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The idea of this article from the NY Times is that in college, one meets a lot of people one wouldn’t otherwise, usually in your dorm or as a roommate. There’s value in this, as

David R. Harris…studied roommates and found…that white students who were assigned a roommate of a different race ended up more open-minded about race.

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Decision fatigue is a fascinating explanation of willpower and how decisions can mentally drain a person. What I like about this article is that it discusses several psychology studies as well as a fMRI study supporting the hypothesis, bringing together psychology and translational/clinical neuroscience in laymen’s terms.

It also gives an outsider’s view into the vagarities of research, as it gives the anecdote of a graduate student’s depressed summary of the failed experiment that started it all for Dr. Roy F Baumeister, his graduate supervisor.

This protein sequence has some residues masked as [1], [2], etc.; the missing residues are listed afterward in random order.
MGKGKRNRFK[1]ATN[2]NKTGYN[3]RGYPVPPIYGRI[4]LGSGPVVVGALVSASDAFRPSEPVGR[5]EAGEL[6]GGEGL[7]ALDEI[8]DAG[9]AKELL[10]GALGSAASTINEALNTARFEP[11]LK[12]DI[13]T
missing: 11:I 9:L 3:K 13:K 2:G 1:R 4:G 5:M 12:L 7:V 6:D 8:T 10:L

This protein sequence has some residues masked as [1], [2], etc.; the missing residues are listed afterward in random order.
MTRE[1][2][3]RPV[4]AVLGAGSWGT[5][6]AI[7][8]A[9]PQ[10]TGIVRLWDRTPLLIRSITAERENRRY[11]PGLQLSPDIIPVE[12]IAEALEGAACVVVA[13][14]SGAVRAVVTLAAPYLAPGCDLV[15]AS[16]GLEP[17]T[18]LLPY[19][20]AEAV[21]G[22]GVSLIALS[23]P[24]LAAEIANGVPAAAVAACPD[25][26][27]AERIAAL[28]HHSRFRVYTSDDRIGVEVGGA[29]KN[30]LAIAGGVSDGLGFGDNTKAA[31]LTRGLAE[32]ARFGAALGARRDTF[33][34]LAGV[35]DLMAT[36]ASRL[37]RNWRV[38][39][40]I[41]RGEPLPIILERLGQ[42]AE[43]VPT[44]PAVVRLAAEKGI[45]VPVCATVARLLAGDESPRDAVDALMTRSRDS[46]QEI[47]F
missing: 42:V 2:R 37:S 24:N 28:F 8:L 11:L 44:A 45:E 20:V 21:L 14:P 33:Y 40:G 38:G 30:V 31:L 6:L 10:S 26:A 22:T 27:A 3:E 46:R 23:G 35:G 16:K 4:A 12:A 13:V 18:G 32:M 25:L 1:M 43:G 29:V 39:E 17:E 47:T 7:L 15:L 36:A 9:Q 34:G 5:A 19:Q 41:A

I remember how exhausted I became when I tried to furnish my apartment in one day…. I guess my mistake was cutting sugar out of my coffee. So much for what I presumed was the healthier choice – for my body, perhaps, but not my brain.

A robot that flies like a bird.

An elegant study in biophysics and biomechanics, as well as a beautiful demonstration. It made me wish I was more engineering-inclined.

No, not precisely that kind of pleasure.

”¬†Psychologist Paul Bloom argues that human beings are essentialists — that our beliefs about the history of an object change how we experience it, not simply as an illusion, but as a deep feature of what pleasure (and pain) is.”

The mind is a subjective, finicky thing indeed…

An intelligently entertaining talk in which Johnson delves into recent (and pretty ancient) history for case studies of how good ideas come about. He gives several examples and finishes with the birth of GPS.

What I take from this is that good ideas require four key ingredients: coffee, intelligent AND curious conversation, and time. (Hah, tea drinkers!)